David Pulliam vs State of Florida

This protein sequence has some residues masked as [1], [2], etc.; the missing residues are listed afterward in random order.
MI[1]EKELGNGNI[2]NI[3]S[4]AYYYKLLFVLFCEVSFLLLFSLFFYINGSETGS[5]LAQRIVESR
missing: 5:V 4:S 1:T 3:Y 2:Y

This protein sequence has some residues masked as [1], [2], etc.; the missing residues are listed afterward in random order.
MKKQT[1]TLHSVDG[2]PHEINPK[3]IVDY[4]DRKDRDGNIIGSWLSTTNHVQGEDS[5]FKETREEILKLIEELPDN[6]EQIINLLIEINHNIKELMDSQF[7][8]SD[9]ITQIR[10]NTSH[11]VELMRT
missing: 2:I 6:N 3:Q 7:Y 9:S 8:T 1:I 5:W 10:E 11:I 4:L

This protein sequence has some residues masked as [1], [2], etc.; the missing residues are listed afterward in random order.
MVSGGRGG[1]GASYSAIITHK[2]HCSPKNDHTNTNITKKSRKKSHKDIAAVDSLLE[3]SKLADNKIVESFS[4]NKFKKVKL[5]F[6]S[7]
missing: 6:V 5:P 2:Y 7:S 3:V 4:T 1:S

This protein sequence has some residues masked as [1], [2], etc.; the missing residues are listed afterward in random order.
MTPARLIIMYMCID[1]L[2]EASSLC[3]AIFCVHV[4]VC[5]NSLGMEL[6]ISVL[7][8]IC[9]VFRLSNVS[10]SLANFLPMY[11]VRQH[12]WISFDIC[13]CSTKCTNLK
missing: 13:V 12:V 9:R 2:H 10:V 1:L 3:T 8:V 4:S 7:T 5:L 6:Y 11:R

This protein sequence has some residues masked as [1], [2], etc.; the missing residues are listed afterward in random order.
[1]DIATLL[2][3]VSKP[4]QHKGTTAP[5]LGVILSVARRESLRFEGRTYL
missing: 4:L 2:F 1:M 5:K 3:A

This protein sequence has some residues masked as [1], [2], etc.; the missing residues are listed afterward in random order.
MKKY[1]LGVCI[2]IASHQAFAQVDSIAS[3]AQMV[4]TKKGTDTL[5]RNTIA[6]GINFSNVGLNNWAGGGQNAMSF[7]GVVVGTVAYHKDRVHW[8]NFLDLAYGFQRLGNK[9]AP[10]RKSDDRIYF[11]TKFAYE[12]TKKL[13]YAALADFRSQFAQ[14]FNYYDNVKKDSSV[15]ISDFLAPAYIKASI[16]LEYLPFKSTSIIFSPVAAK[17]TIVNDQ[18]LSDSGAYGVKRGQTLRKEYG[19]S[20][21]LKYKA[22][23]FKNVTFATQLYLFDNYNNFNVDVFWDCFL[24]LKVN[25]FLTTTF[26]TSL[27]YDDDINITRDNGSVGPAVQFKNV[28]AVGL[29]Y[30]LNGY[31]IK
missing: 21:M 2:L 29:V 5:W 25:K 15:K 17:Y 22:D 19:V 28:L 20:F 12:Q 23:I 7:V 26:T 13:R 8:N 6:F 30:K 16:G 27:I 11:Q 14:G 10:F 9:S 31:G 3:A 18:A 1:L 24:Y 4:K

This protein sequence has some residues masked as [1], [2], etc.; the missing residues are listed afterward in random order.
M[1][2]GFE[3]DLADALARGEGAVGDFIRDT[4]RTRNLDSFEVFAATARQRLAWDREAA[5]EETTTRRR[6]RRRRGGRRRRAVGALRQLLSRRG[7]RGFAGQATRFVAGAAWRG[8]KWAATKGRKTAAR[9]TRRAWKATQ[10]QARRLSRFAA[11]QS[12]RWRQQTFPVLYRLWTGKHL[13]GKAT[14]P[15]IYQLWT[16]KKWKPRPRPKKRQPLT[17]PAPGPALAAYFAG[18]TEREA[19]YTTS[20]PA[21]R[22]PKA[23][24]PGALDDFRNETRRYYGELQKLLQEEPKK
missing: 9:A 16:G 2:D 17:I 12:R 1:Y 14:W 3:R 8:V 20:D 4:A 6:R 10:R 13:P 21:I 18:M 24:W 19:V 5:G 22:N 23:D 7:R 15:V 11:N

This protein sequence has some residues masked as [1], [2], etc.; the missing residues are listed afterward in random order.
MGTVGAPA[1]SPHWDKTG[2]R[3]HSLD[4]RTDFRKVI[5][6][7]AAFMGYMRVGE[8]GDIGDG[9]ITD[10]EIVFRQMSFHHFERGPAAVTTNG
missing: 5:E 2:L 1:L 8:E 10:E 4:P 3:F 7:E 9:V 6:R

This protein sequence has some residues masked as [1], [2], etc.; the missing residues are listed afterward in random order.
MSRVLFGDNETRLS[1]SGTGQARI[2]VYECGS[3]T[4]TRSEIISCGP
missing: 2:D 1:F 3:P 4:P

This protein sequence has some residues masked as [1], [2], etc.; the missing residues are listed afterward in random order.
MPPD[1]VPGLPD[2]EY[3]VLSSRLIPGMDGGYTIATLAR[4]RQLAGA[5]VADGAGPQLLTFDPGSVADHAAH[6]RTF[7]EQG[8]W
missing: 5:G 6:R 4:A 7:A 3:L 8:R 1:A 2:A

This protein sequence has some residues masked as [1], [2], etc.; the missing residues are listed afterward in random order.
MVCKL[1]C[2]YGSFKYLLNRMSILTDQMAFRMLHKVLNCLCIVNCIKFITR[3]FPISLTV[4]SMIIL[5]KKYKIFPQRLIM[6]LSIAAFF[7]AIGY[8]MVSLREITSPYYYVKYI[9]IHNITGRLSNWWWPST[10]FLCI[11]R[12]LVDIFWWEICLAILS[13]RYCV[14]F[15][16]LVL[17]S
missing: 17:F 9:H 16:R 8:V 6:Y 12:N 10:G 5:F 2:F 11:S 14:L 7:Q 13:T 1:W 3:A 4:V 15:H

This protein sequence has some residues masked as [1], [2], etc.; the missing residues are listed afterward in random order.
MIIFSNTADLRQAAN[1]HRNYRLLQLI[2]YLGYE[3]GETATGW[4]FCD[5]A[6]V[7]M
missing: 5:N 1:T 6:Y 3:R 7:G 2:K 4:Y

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FIRST DISTRICT COURT OF APPEAL STATE OF FLORIDA _____________________________ No. 1D20-2752 _____________________________ DAVID PULLIAM, Petitioner, v. STATE OF FLORIDA, Respondent. _____________________________ Petition for Writ of Prohibition—Original Jurisdiction. December 14, 2020 WINOKUR, J. By petition for writ of prohibition, David Pulliam challenges the denial of his motion for discharge. For the reasons discussed below, we deny the petition. Pulliam alleged that he was arrested in November 2019 for offenses arising on June 12, 2019. 1 On December 23, 2019, the State charged Pulliam with two counts of driving under the Pulliam alleged in his motion for discharge that the arrest date was November 29, 2019, but alleged in this petition that the arrest occurred November 26. The appendix does not settle this discrepancy. Either way, it is undisputed that the amended information was filed more than 175 days after arrest. 1 influence with serious bodily injury and one count of driving while license suspended or revoked. One of the victims died from injuries suffered in the crash on June 5, 2020. On June 12, 2020, after 175 days had passed since the arrest occurred, the State amended the information and changed one of the counts of driving under the influence with serious bodily injury to a charge of driving under the influence (DUI) manslaughter. Pulliam thereafter moved for a discharge. He argued that he did not waive the time limits under Florida Rule of Criminal Procedure 3.191 (the speedy-trial rule) and that the amended information charging a new offense should be dismissed because it was filed after the applicable time period had expired. He asserted that the Florida Supreme Court administrative orders suspending the speedy-trial rule did not suspend the deadlines for timely filing an information. Pulliam asserted that, but for the outbreak of COVID-19 and the inability to exercise his right to a jury trial due to public health concerns, his case would have been tried and disposed of prior to the victim’s death. Pulliam argued that it was prejudicial and fundamentally unfair for him to face a greater loss of his liberty by allowing the State to enhance his charges after the expiration of the speedy-trial time period. Following a hearing, the trial court denied the motion for discharge. The court stated that the Chief Justice of the Florida Supreme Court had suspended the speedy-trial time periods. The applicable administrative order did not indicate that only certain portions of the speedy-trial rule should be suspended or that the rule should remain in effect for any particular consideration. Therefore, as a matter of law and procedure, the court ruled that Rule 3.191 was generally suspended. Pulliam now seeks a writ to prohibit the trial court from proceeding on the charge of DUI manslaughter. Prohibition is an appropriate remedy to prohibit trial court proceedings where the State has violated the speedy-trial rule. Sherrod v. Franza, 427 So. 2d 161, 163 (Fla. 1983). A trial court lacks jurisdiction to try a defendant when he is entitled to discharge under the speedy-trial rule. Id. The State argues that the amendment to the information was permissible even if it may have exceeded the time limits of the 2 speedy-trial rule because the administrative orders suspended all of the speedy-trial rule time periods. Pulliam responds that “jury trial would have already transpired had it not been for the pandemic and the [administrative orders] and, as such, this additional charge would not have been filed.” 2 We do not address whether the Florida Supreme Court’s administrative orders permitted the State to file an amendment to the information that otherwise would have been unauthorized, because we find that the amendment would have been permitted irrespective of the administrative orders. Rule 3.191(a) provides that every person charged with a felony must be brought to trial within 175 days of arrest. This time period applies to all crimes arising out of the same criminal conduct or episode. See, e.g., State v. Pereira, 160 So. 3d 944, 948 (Fla. 5th DCA 2015). In Pereira, the court ruled that amended charges filed after the speedy-trial time period has expired, where the defendant has not previously waived the time period, may be dismissed if they arose in the same criminal episode as the original charges. Id. However, this rule does not apply where the new offense was not available as a charge when a defendant is originally charged. See State ex rel. Branch v. Wade, 357 So. 2d 473, 475 (Fla. 1st DCA 1978). In Branch, this Court dismissed a petition for writ of prohibition to prevent the trial court from proceeding on a new charge of first-degree murder. Id. at 474. The defendant argued It is not obvious that “trial would have already transpired” prior to the victim’s death but for the administrative orders. Even without the administrative orders, the State could have delayed trial until Pulliam asserted his right to trial under the speedy-trial rule. Since he would not have had a right to file a notice of expiration of speedy-trial time—which would have entitled him to trial within 15 days—until late May, it seems likely that trial would not have occurred until at least June, after the victim’s death on June 5. See Fla. R. Crim. P. 3.191(p)(2). Either way, it seems unlikely that one has a right under the speedy-trial rule to be free from criminal liability resulting from the death of a person killed in a crash allegedly caused by his intoxication, merely because the death did not occur quickly enough. 2 3 that the new offense violated the speedy-trial rule. Id. This Court noted that the charge of murder, although arising from the same criminal conduct as the original charge of attempted murder, could not have been charged at the time the original information was filed because the victim had not yet died. Id. at 475. The speedytrial time could not begin to run until the defendant had been charged with a crime. Id. Similarly, in State v. Kirkland, 401 So. 2d 1335 (Fla. 1981), the Florida Supreme Court held that double jeopardy did not prohibit the State from charging first-degree murder even though the defendant had pled nolo contendere to a petition for juvenile delinquency where the victim died 11 days after the defendant pled. Id. at 1336. When “a new fact supervenes, for which the defendant is responsible, which changes the character of the offense,” a new and distinct crime results. Id. at 1337. 3 Thus, the State may charge Pulliam with DUI manslaughter even if it was outside of the speedy-trial time period for the original offense. The fact of the victim’s death arose after the expiration of the original time period resulted in a completely new offense—DUI manslaughter—with which the State could charge Pulliam. The new offense of DUI manslaughter started a new speedy-trial time period. The speedy-trial time period for the original offense of DUI with great bodily harm did not carry over to the new offense of DUI manslaughter. At the time of the original offense, the victim still lived and the charge of DUI manslaughter, although arising from the same events, was not available as a charge against Pulliam; DUI manslaughter required an element that had not occurred yet. See Branch, 357 So. 2d at 475. Pulliam cites State v. Clifton, 905 So. 2d 172 (Fla. 5th DCA 2005), in support of his argument that the State was prohibited from filing the new charge of DUI manslaughter in an amended Pulliam’s implication that the State would have been barred from prosecuting him for DUI manslaughter if he had already been convicted of DUI serious bodily injury is belied by Kirkland, where the Court permitted a murder charge even though the defendant had already been adjudicated delinquent on a lesser charge involving the same incident. 3 4 information because the speedy-trial time had expired. In that case, Clifton set fire to his own house; the fire spread to four other structures and a vehicle. Id. at 174. The State timely filed an information charging him with four counts of arson for the vehicle and three of the structures. Id. After the speedy-trial time expired, the State amended the information to include a new count of arson related to the remaining structure. Id. Clifton moved to dismiss the amended information, arguing that the State was precluded from filing the amended information because the speedy-trial period had expired. Id. The State conceded to the dismissal of the new charge but not the original charges. Id. at 174–75. But the trial court dismissed all of the counts. Id. at 175. The District Court affirmed the dismissal of the new count because that count involved an offense that was part of the same criminal act as the original charges and Clifton never waived his speedy trial rights. Id. at 179. It reversed the dismissal of the original charges. Id. Clifton is distinguishable. In Clifton, the new charge of arson for the remaining structure was available as a charge at the time the State filed the original charges. No element of the offense arose later. Here, the new charge of DUI manslaughter could not have been charged in the original information. The offense did not arise until the victim died. As the remaining element for the offense came into existence at a later date, it constituted a new episode and triggered a new speedy-trial time period. As such, Pulliam has not been prejudiced by the filing of the new charge. Accordingly, we deny the petition for writ of prohibition. DENIED. ROBERTS and BILBREY, JJ., concur. _____________________________ Not final until disposition of any timely and authorized motion under Fla. R. App. P. 9.330 or 9.331. _____________________________ 5 Charlie Cofer, Public Defender, and Elizabeth Hogan Webb, Assistant Public Defender, Jacksonville, for Petitioner. Ashley Moody, Attorney General, and Adam B. Wilson, Assistant Attorney General, Tallahassee, for Respondent. 6